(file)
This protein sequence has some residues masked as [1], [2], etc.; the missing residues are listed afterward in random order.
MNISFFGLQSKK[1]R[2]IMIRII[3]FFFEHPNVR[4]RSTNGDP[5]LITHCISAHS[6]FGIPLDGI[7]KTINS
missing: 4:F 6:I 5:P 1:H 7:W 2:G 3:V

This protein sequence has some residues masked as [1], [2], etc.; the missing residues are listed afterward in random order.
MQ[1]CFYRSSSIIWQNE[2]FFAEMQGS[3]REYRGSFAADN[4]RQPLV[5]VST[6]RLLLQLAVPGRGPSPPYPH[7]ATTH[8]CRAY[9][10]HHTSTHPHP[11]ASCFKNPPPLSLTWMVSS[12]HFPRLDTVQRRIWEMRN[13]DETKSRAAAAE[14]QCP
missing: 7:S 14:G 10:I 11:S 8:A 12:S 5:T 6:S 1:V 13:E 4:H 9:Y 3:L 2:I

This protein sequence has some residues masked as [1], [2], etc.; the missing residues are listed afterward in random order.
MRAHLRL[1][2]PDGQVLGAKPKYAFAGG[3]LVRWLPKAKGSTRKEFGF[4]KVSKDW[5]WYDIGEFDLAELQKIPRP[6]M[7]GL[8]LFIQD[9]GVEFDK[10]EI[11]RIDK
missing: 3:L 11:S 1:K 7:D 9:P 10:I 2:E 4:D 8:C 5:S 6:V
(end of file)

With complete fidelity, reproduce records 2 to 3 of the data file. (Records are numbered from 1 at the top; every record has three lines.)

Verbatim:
This protein sequence has some residues masked as [1], [2], etc.; the missing residues are listed afterward in random order.
MQ[1]CFYRSSSIIWQNE[2]FFAEMQGS[3]REYRGSFAADN[4]RQPLV[5]VST[6]RLLLQLAVPGRGPSPPYPH[7]ATTH[8]CRAY[9][10]HHTSTHPHP[11]ASCFKNPPPLSLTWMVSS[12]HFPRLDTVQRRIWEMRN[13]DETKSRAAAAE[14]QCP
missing: 7:S 14:G 10:I 11:S 8:A 12:S 5:T 6:S 1:V 13:E 4:H 9:Y 3:L 2:I

This protein sequence has some residues masked as [1], [2], etc.; the missing residues are listed afterward in random order.
MRAHLRL[1][2]PDGQVLGAKPKYAFAGG[3]LVRWLPKAKGSTRKEFGF[4]KVSKDW[5]WYDIGEFDLAELQKIPRP[6]M[7]GL[8]LFIQD[9]GVEFDK[10]EI[11]RIDK
missing: 3:L 11:S 1:K 7:D 9:P 10:I 2:E 4:D 8:C 5:S 6:V